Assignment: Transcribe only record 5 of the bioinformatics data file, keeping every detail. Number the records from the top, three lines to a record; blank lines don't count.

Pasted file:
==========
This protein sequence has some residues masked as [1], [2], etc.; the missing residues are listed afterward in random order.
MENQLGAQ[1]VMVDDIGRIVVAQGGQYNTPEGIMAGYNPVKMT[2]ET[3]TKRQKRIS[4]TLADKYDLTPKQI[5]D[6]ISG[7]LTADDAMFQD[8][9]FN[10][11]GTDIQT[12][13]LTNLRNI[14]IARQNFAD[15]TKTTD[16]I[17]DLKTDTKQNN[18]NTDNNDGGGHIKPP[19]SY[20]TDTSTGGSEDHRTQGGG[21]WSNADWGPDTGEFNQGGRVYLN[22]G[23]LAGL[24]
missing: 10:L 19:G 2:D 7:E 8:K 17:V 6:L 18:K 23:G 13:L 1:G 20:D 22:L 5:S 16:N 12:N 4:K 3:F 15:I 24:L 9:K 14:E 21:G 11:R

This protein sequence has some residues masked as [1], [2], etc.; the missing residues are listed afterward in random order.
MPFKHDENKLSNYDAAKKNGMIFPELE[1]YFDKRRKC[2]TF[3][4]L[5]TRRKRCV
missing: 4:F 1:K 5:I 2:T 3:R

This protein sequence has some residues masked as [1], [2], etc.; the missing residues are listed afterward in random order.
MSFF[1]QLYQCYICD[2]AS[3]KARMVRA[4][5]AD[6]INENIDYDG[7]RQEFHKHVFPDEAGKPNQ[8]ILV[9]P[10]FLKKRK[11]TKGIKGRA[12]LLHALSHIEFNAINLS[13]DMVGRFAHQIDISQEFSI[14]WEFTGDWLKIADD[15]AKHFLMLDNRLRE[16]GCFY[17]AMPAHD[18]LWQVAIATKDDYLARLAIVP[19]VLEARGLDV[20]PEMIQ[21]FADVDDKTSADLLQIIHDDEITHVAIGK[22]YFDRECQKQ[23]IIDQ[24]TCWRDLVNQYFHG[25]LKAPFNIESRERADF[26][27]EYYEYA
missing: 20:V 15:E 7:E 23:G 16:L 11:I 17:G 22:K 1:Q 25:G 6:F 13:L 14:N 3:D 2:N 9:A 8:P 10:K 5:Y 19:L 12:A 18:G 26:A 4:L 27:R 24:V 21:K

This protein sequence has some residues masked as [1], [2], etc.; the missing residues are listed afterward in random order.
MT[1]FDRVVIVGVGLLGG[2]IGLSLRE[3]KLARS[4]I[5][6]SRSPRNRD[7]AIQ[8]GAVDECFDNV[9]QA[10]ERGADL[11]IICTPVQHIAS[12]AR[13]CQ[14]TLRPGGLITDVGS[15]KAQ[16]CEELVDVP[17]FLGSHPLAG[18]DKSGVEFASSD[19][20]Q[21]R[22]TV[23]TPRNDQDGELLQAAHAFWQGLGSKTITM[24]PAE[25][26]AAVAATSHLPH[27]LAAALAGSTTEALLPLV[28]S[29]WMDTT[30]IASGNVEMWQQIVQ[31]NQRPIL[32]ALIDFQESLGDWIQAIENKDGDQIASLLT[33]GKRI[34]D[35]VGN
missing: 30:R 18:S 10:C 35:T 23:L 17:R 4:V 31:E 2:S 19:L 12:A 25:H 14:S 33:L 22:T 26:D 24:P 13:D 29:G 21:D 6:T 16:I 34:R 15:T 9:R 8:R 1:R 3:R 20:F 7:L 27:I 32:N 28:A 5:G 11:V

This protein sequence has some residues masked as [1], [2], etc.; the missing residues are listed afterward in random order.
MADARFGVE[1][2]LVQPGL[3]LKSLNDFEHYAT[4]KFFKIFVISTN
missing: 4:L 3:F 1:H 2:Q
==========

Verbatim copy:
This protein sequence has some residues masked as [1], [2], etc.; the missing residues are listed afterward in random order.
MADARFGVE[1][2]LVQPGL[3]LKSLNDFEHYAT[4]KFFKIFVISTN
missing: 4:L 3:F 1:H 2:Q